Open Minds, Closed Borders

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Walk into any group of libertarians and ask whether 19th-century runaway slaves should have been returned to their masters. You will be greeted with stunned expressions, followed by horror stories involving America’s Fugitive Slave Law, the Underground Railroad, and the abolitionist movement. There

Could be a unanimous expression of outrage at the hated Dred Scott decision of the U.S. Supreme Court that ordered the forcible return of runaways to their masters.

Walk into any group of libertarians and ask if immigrants should be returned to tyrannical governments in foreign lands. You will be greeted ~ith sharply divided opinions regarding immigration, because of immigrants’ potential for ~elfare dependency, a lack of space, or the necessity of personalized invitations and guarantees for tax liabilities.

Did the abolitionists reject runa~ay slaves because they might become dependent on Northern charity or relief programs? Did they turn runawaysover to authorities because they worried about there runaways might settle? Did they demand that runaways be invited into free states by a responsible citizen or that they own property?

No. They championed the right of slaves to live free of tyranny, like all other hu~an beings. The issue of private slavery never divided libertarians. But govern~ental slavery does. Indeed, increasing numbers of libertarians are rejecting the whole notion of open immigration.

A survey of libertarians conducted in 1988 revealed that 69% believed that”the U.S. should remove all restrictions on immigration.” When the same issue was put to libertarians in 1998, only 50% agreed. This percentage has surely fallen further in the take of the Sept. 11 terrorist attacks. Many citizens now see every airplane and ship as a potential Trojan horse filled with dangerous invaders.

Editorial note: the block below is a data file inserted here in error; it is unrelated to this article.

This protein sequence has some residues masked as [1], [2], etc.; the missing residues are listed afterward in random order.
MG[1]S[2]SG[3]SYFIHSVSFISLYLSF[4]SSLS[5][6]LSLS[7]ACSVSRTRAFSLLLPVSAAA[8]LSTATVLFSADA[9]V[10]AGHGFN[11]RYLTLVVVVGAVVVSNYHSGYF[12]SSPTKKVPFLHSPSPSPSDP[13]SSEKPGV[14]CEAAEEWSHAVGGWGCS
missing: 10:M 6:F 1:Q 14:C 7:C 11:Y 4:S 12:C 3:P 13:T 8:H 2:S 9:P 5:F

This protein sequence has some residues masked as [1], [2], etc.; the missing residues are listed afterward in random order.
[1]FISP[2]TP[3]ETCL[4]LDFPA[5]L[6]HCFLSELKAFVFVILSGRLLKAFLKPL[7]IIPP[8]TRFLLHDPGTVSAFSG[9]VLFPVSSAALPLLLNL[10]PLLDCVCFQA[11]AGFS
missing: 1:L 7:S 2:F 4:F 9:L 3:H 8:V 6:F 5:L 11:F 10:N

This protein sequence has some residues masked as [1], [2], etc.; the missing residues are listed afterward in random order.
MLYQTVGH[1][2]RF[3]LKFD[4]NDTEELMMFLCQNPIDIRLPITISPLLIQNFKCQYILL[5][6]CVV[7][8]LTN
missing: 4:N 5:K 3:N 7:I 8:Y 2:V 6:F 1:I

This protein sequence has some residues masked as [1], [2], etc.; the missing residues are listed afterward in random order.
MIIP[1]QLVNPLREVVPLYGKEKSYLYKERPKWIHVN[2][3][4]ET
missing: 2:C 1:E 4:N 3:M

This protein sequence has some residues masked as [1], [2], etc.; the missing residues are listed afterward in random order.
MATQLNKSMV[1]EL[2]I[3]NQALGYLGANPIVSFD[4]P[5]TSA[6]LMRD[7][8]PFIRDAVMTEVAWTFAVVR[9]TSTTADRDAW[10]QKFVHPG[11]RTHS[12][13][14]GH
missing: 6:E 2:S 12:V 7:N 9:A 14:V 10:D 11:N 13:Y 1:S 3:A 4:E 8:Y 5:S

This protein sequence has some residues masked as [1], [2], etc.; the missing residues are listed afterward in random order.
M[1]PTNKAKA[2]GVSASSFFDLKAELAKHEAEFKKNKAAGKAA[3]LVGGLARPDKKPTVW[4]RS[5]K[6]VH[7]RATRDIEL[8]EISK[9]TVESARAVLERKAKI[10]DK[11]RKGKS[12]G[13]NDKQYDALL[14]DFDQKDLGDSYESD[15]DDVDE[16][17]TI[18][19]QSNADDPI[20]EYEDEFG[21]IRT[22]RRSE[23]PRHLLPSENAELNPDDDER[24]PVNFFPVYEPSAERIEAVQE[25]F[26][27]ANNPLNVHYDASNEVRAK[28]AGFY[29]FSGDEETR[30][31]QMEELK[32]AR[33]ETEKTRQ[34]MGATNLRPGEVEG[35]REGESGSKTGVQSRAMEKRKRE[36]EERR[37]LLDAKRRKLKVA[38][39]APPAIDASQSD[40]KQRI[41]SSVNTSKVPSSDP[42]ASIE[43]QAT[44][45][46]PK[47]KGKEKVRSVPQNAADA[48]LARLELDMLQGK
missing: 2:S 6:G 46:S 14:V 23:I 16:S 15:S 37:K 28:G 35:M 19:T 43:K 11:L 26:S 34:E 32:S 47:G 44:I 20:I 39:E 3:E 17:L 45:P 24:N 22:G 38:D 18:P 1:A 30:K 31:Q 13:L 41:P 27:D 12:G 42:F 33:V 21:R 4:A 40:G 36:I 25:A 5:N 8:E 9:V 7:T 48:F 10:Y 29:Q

No matter that the federal government has been incapable for decades of coping with terrorist networks or even individual criminals, public confidence in government is soaring, and so is support for tighter restrictions on immigration; sweeping aside foreign refugees, workers, and students as so ~uch collateral damage.

The intense and bungled war against the illegal movement of people is having many of the same tragic consequences as the intense and bungled war against the illegal movement of drugs. Government agencies thrive, smugglers thrive, and innocent victims abound.

Can this really be happening? Are libertarians really abandoning a fundamental policy tradition? I realize that there are reasons for this shift in opinion. But, try as I might, I cannot justify restrictions on immigration.